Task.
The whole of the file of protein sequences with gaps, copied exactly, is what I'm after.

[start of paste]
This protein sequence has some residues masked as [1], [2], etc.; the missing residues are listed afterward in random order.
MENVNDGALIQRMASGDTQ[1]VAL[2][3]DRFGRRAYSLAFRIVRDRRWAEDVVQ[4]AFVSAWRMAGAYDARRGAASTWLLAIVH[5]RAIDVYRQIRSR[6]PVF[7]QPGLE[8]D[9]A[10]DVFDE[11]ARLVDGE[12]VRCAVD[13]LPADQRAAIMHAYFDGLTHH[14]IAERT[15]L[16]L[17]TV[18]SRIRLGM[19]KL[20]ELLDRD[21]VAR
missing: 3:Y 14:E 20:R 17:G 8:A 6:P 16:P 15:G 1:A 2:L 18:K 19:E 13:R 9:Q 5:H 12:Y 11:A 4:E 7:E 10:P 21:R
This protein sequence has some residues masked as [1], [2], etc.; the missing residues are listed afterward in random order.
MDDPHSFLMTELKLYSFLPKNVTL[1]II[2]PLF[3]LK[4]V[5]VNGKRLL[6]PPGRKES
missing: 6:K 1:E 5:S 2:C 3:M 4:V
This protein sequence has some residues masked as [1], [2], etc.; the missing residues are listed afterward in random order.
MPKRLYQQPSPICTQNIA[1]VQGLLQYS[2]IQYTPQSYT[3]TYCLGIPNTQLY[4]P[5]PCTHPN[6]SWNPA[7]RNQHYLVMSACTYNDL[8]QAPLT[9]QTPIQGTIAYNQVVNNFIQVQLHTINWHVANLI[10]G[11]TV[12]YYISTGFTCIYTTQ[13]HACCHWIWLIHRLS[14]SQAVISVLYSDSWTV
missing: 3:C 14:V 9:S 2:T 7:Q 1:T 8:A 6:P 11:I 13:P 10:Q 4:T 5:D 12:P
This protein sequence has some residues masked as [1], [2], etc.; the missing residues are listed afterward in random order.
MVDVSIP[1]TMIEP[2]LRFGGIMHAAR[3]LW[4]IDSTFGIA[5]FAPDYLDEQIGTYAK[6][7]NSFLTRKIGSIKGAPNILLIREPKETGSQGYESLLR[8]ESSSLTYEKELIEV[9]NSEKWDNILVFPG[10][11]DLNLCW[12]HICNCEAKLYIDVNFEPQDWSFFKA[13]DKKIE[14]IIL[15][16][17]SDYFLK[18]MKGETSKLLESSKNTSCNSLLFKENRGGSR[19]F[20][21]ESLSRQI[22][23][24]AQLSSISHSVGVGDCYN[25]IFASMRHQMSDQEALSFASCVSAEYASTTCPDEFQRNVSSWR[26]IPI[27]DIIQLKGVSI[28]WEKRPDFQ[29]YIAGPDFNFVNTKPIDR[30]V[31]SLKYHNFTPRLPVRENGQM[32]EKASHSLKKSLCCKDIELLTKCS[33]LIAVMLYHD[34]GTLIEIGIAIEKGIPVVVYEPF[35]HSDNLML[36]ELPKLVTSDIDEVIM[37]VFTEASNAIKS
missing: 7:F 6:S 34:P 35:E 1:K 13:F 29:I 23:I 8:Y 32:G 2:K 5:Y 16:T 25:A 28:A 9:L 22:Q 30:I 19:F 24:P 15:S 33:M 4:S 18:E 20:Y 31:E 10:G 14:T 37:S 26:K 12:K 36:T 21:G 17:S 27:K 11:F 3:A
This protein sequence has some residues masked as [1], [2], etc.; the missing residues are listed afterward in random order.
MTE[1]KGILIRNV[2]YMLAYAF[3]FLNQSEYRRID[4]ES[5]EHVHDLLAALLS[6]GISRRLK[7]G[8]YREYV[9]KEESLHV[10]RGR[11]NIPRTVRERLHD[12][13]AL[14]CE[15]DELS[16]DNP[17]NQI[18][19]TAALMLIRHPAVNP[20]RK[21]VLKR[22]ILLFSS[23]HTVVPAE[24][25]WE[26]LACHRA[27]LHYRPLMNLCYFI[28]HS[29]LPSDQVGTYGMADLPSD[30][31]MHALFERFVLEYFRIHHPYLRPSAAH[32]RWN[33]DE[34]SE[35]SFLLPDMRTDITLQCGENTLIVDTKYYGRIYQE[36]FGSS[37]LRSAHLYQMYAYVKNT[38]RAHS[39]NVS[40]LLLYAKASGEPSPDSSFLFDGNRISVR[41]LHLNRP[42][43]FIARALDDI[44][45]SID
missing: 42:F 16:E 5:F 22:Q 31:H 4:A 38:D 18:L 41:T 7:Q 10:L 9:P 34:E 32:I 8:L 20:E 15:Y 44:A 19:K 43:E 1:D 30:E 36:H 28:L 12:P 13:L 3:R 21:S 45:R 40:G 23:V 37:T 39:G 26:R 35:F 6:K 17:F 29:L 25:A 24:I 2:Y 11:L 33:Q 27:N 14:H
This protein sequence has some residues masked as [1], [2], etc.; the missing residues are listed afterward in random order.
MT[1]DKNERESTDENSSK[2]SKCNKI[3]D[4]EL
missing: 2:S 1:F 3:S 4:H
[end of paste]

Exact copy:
This protein sequence has some residues masked as [1], [2], etc.; the missing residues are listed afterward in random order.
MENVNDGALIQRMASGDTQ[1]VAL[2][3]DRFGRRAYSLAFRIVRDRRWAEDVVQ[4]AFVSAWRMAGAYDARRGAASTWLLAIVH[5]RAIDVYRQIRSR[6]PVF[7]QPGLE[8]D[9]A[10]DVFDE[11]ARLVDGE[12]VRCAVD[13]LPADQRAAIMHAYFDGLTHH[14]IAERT[15]L[16]L[17]TV[18]SRIRLGM[19]KL[20]ELLDRD[21]VAR
missing: 3:Y 14:E 20:R 17:G 8:A 6:P 16:P 15:G 1:A 2:L 18:K 19:E 13:R 9:Q 5:H 12:Y 11:A 4:E 7:E 10:P 21:R
This protein sequence has some residues masked as [1], [2], etc.; the missing residues are listed afterward in random order.
MDDPHSFLMTELKLYSFLPKNVTL[1]II[2]PLF[3]LK[4]V[5]VNGKRLL[6]PPGRKES
missing: 6:K 1:E 5:S 2:C 3:M 4:V
This protein sequence has some residues masked as [1], [2], etc.; the missing residues are listed afterward in random order.
MPKRLYQQPSPICTQNIA[1]VQGLLQYS[2]IQYTPQSYT[3]TYCLGIPNTQLY[4]P[5]PCTHPN[6]SWNPA[7]RNQHYLVMSACTYNDL[8]QAPLT[9]QTPIQGTIAYNQVVNNFIQVQLHTINWHVANLI[10]G[11]TV[12]YYISTGFTCIYTTQ[13]HACCHWIWLIHRLS[14]SQAVISVLYSDSWTV
missing: 3:C 14:V 9:S 2:T 7:Q 1:T 8:A 6:P 11:I 13:P 10:Q 4:T 5:D 12:P
This protein sequence has some residues masked as [1], [2], etc.; the missing residues are listed afterward in random order.
MVDVSIP[1]TMIEP[2]LRFGGIMHAAR[3]LW[4]IDSTFGIA[5]FAPDYLDEQIGTYAK[6][7]NSFLTRKIGSIKGAPNILLIREPKETGSQGYESLLR[8]ESSSLTYEKELIEV[9]NSEKWDNILVFPG[10][11]DLNLCW[12]HICNCEAKLYIDVNFEPQDWSFFKA[13]DKKIE[14]IIL[15][16][17]SDYFLK[18]MKGETSKLLESSKNTSCNSLLFKENRGGSR[19]F[20][21]ESLSRQI[22][23][24]AQLSSISHSVGVGDCYN[25]IFASMRHQMSDQEALSFASCVSAEYASTTCPDEFQRNVSSWR[26]IPI[27]DIIQLKGVSI[28]WEKRPDFQ[29]YIAGPDFNFVNTKPIDR[30]V[31]SLKYHNFTPRLPVRENGQM[32]EKASHSLKKSLCCKDIELLTKCS[33]LIAVMLYHD[34]GTLIEIGIAIEKGIPVVVYEPF[35]HSDNLML[36]ELPKLVTSDIDEVIM[37]VFTEASNAIKS
missing: 7:F 6:S 34:P 35:E 1:K 13:F 29:I 23:I 8:Y 32:G 2:K 5:Y 16:T 25:A 28:A 9:L 22:Q 30:I 19:F 24:P 15:S 33:M 4:S 18:E 20:Y 31:E 10:G 14:T 37:S 26:K 12:K 36:T 21:G 17:S 27:K 11:F 3:A
This protein sequence has some residues masked as [1], [2], etc.; the missing residues are listed afterward in random order.
MTE[1]KGILIRNV[2]YMLAYAF[3]FLNQSEYRRID[4]ES[5]EHVHDLLAALLS[6]GISRRLK[7]G[8]YREYV[9]KEESLHV[10]RGR[11]NIPRTVRERLHD[12][13]AL[14]CE[15]DELS[16]DNP[17]NQI[18][19]TAALMLIRHPAVNP[20]RK[21]VLKR[22]ILLFSS[23]HTVVPAE[24][25]WE[26]LACHRA[27]LHYRPLMNLCYFI[28]HS[29]LPSDQVGTYGMADLPSD[30][31]MHALFERFVLEYFRIHHPYLRPSAAH[32]RWN[33]DE[34]SE[35]SFLLPDMRTDITLQCGENTLIVDTKYYGRIYQE[36]FGSS[37]LRSAHLYQMYAYVKNT[38]RAHS[39]NVS[40]LLLYAKASGEPSPDSSFLFDGNRISVR[41]LHLNRP[42][43]FIARALDDI[44][45]SID
missing: 42:F 16:E 5:F 22:Q 31:H 4:A 38:D 18:L 41:T 7:Q 10:L 9:P 34:E 32:I 8:L 20:E 15:Y 44:A 19:K 43:E 1:D 30:E 36:H 28:L 12:P 13:L 3:R 21:S 45:R 40:G 23:V 37:T 39:G 26:R 35:F 6:K 17:F 29:L 25:A 24:I 2:Y 11:L 33:Q 27:N 14:H
This protein sequence has some residues masked as [1], [2], etc.; the missing residues are listed afterward in random order.
MT[1]DKNERESTDENSSK[2]SKCNKI[3]D[4]EL
missing: 2:S 1:F 3:S 4:H